Business Wire recently released a survey published by leading marketing services agency, Lavidge, titled “2018 Southwest Residential Development Marketing Report”. The report highlights the most effective ways to communicate and market to new home buyers of different demographics. The research group surveyed 400 adult consumers with intentions of providing original insights for homebuilders and sellers about specific words or phrases to help market their products effectively. From millennials to those middle-aged and up, how one writes about a listing can make or break their efforts to reach an intended audience. Here are the top 5 terms that were found most favorable by potential homebuyers.
The fifth most favorable word of potential homebuyers is custom. While significantly more middle-aged consumers favored this term compared to their millenial and over-55 counterparts, all age groups responded negatively to words such as “manufactured” and “quick”. Additionally, other survey respondents’ comments referred to the desire to avoid a “cookie-cutter” house as well as the desire to stand out from their neighbors.
The trend of favoring Mother Nature in lifestyle decisions has made its way into the homebuying market. In this category, nearly all age ranges included in the survey (younger than 35, between 35-54 and over the age of 55) unanimously agreed that being eco-friendly was a top priority when purchasing a home. As a way to demonstrate attention to environmental concern, residential home builders can follow national guidelines to receive certifications such as Leadership in Energy and Environmental Design (LEED), ENERGY STAR® and the National Association of Home Builders (NAHB), which is a third party inspection property for adherence to the association’s National Green Building Standard (NGBS). In terms of selling, showcase these certifications and use them as leverage to market to the 43% of consumers that favor an eco-friendly home.
A respondent said, “We need to start producing environments that are safe not only for people but our planet. Use local supplies and fit the homes/businesses to the local temperate zones. Make use of what is naturally occurring in the area.”
The survey highlights the marketing word safe as the third most positive trigger for home buyers. Safe was favored by almost half of the respondents, 46.2% strongly suggesting that many potential homebuyers want to be assured that their families, and themselves, will be safe in their new home. According to the survey, restoring confidence in homebuyers’ safety does wonders when communicating with the intended market. A substantially high response rate was recorded from those 35 years old or younger, suggesting that many young families find safety the most important aspect of a home.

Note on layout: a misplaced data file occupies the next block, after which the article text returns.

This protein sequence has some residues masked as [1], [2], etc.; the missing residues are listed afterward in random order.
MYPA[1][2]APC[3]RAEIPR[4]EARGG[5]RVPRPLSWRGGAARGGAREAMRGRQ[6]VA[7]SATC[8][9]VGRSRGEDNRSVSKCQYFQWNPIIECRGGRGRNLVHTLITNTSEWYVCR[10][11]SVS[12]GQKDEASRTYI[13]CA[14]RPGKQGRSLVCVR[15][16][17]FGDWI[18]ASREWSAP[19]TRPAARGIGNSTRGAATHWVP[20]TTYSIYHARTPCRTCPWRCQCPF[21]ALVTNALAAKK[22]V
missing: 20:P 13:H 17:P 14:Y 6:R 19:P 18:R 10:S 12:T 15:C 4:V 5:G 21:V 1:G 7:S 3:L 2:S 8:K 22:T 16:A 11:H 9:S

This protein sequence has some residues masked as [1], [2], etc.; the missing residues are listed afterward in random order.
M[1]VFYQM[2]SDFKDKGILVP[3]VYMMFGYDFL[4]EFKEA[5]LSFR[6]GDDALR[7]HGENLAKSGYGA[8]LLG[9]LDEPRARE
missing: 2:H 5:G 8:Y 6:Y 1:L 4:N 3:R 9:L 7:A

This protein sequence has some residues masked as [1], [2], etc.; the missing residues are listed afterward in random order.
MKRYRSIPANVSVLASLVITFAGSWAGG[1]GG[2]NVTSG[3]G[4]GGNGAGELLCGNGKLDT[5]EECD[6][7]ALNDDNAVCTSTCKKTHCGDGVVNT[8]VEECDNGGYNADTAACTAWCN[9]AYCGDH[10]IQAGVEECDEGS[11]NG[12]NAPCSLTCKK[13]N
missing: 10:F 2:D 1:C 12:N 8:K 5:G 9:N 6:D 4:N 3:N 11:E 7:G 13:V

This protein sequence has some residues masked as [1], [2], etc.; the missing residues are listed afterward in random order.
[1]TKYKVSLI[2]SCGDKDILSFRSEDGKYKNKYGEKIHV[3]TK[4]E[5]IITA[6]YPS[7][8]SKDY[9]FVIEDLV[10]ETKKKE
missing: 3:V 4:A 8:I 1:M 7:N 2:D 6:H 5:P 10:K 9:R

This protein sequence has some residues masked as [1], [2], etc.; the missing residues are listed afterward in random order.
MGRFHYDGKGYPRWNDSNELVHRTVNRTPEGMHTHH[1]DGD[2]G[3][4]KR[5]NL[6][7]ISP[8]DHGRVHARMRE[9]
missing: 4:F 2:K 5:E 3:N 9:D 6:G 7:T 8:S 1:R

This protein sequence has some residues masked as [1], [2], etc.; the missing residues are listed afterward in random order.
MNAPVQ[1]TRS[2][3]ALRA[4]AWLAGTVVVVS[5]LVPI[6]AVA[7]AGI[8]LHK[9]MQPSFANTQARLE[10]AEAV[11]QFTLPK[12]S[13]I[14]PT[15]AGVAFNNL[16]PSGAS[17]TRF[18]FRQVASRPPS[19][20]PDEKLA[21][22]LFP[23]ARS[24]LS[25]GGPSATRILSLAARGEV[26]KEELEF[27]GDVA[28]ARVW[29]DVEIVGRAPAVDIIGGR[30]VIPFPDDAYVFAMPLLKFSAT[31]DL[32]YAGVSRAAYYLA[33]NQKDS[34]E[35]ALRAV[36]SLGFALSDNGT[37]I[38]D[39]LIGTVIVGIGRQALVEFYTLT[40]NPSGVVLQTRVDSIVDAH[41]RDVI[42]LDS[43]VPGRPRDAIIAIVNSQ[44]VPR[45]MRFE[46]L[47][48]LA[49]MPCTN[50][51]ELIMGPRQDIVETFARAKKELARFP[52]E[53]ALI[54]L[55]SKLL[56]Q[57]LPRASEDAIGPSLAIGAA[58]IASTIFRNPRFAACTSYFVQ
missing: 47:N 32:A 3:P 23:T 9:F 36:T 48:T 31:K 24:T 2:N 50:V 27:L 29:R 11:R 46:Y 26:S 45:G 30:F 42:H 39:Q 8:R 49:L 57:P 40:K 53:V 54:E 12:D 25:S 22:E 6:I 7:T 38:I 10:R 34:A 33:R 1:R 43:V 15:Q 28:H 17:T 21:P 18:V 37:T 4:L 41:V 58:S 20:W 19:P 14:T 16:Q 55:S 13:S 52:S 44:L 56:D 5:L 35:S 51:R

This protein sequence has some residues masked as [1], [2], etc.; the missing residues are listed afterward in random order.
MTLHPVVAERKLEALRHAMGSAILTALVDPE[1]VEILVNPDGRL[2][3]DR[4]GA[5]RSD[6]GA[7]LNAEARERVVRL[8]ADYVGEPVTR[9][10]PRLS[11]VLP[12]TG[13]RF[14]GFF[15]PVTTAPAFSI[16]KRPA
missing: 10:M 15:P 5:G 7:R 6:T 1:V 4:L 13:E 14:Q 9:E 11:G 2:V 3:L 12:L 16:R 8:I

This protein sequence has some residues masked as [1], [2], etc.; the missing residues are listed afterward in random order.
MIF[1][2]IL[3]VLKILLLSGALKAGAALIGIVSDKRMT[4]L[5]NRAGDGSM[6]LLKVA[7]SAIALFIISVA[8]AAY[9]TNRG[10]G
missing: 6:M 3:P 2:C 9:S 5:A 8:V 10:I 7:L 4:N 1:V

The remark, “a safe neighborhood is important to me,” was repeated numerous times throughout the survey with varying context that included the need for safety when raising a family, for single women living alone and for anyone living with children. Additionally, the term was also used in reference to stability of the structure of a home in the case of possible natural disasters.
64% of respondents, the majority being 55 years or older, recorded quality as the second-most important descriptor of a home. This category was also the most influenced by differing income levels among the respondents. Those earning less than $35,000 per year are more likely to sacrifice quality while those who earn $75,000 per year are more likely to demand quality, even if it means sacrificing affordability. The survey showcases this additional demographic to highlight the importance of how both age and levels of income can influence the perceptions and attitudes of homebuyers. Understanding the intended market is vital and it is suggested to take what is most important to the buyer into account when planning your marketing strategies.
The number one word that most positively triggers potential homebuyers is affordable. A respondent in favor of the term stated, “I think everyone wants to hear the word ‘affordable’ when making a huge purchase such as a house. Buying a house is a big decision and puts a lot of pressure on people. When someone says a house is ‘affordable,’ that takes some of the pressure off and makes the decision of buying a house a little easier.” While this may seem an obvious answer, it is still beneficial to know why nearly 73% of consumers choose this marketing term over others.
For a new home to be considered affordable, it has to hold its own against the existing market. As stated in the survey, affordability is a relative term and is also highly dependent on location. What is affordable to a consumer in California may not be considered affordable to a homebuyer in the midwest. Moreover, when marketing a potential home, consider the market your consumers are in and what their relative affordability may be.
Words really do matter and marketing to homebuyers is no different than any other industry. From custom to quality, affordable to eco-friendly and everything in between, home buyers know what they want and are clear on the vocabulary they prefer.
To view the full 2018 Southwest Home Builders Marketing Report, follow the link to download.